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- Serbian tennis player
Novak Djokovic is "pleased and grateful" after winning his court battle to stay in Australia and is focused on defending his title at the first grand slam of the year.
Following days of uncertainty regarding the world number one's participation at the Australian Open, it was ruled on Monday he should be immediately released from detention.
That came after authorities cancelled his visa last week, despite the Serbian being granted a medical exemption that allowed him to enter the country, regardless of his vaccination status.
The Australian Border Force declared Djokovic must fly out of the country on Thursday, sparking the challenge that went in the tennis star's favour on Monday.
However, Australia's immigration minister Alex Hawke could still cancel Djokovic's visa on new grounds, meaning his Australian Open participation is not yet 100 per cent known.
But speaking about the saga for the first time on Monday, Djokovic said he remains hopeful of competing at Melbourne Park next week.
"I'm pleased and grateful that the Judge overturned my visa cancellation," he posted on his personal Twitter account.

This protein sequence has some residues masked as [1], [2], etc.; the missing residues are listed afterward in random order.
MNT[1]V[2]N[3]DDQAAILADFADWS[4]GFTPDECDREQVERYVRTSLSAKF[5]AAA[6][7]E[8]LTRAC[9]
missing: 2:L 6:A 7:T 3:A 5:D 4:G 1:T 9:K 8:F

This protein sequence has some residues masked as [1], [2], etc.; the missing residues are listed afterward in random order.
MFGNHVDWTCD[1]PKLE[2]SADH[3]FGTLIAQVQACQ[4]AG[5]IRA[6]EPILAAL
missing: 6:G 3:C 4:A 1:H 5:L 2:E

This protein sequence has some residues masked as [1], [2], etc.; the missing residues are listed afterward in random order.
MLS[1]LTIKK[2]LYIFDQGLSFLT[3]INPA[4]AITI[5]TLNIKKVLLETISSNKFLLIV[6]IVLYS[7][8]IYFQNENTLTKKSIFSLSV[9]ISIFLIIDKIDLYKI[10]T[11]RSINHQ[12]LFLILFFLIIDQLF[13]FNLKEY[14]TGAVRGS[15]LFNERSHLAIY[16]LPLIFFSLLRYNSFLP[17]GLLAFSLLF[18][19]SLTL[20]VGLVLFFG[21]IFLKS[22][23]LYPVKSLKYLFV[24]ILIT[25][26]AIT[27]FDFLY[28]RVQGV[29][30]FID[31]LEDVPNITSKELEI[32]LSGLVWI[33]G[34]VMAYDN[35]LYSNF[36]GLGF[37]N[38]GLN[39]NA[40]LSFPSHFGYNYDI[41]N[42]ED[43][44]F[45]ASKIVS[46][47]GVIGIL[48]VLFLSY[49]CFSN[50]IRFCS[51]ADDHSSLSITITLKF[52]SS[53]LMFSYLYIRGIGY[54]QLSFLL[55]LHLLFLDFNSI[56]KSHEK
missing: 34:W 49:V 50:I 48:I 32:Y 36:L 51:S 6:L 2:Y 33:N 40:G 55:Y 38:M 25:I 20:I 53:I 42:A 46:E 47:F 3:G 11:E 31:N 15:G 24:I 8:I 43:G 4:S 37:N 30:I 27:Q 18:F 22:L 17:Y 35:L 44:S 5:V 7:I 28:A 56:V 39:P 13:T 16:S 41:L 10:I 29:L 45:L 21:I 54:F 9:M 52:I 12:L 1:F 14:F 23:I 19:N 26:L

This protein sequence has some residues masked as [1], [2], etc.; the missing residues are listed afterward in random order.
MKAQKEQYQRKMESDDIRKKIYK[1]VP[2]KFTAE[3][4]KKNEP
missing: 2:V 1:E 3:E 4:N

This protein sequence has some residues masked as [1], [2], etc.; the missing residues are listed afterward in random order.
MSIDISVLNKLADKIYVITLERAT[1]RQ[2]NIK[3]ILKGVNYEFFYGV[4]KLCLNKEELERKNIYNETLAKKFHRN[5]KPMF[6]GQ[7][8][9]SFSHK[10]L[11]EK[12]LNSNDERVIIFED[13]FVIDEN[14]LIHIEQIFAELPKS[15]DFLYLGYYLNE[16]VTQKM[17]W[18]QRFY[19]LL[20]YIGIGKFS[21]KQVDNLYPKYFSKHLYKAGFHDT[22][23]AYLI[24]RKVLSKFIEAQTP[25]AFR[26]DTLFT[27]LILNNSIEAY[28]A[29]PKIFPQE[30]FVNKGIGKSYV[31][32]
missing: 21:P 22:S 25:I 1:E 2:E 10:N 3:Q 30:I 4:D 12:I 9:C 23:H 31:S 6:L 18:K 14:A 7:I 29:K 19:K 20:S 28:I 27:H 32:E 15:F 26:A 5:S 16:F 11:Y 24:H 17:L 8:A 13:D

"Despite all that has happened, I want to stay and try to compete at the Australian Open. I remain focused on that.
"I flew here to play at one of the most important events we have in front of the amazing fans."
In a follow-up tweet to his 8.9 million followers, Djokovic added: "For now I cannot say more but THANK YOU all for standing with me through all this and encouraging me to stay strong."
Twenty-time grand slam winner Djokovic posted the message at the same time that his family were holding a news conference in Belgrade, which he was expected to join via video link.
Djokovic's brother Djordje confirmed that the 34-year-old has already returned to the practice court ahead of the Australian Open, which he has won a record nine times.
After spending the weekend at a detention hotel in Melbourne as he attempted to defeat the deportation order, Djokovic's mother Dijana accused the local authorities of subjecting her son "to torture and harassment".
Dijana added: "This is his biggest win in his career – bigger than any grand slam."
Djokovic's father Srdjan praised the mental strength of his son and put Monday's verdict down as a victory for a wider cause.
"Over the past few days, it's been very, very difficult for everyone in the world who is free thinking. But he is mentally extremely, extremely strong," he said.
"They took away all his rights, as a human being. He refused to revoke his visa. They gave him no right to prepare his defence for several hours, and they took away his phone.
"Fortunately they gave him back his phone. He contacted his legal team who mounted a fantastic defence, that they could not match.
"This is a huge win for Novak, his family and the free world. He respected everything that was asked of him. He only wanted to go there to play tennis.
"Justice and the rule of law have prevailed. The judge who presided over the case has shown that not for a second was Novak the guilty party.
"The judge was fantastic, he simply respected the facts. He took the only decision that was possible which was to release Novak."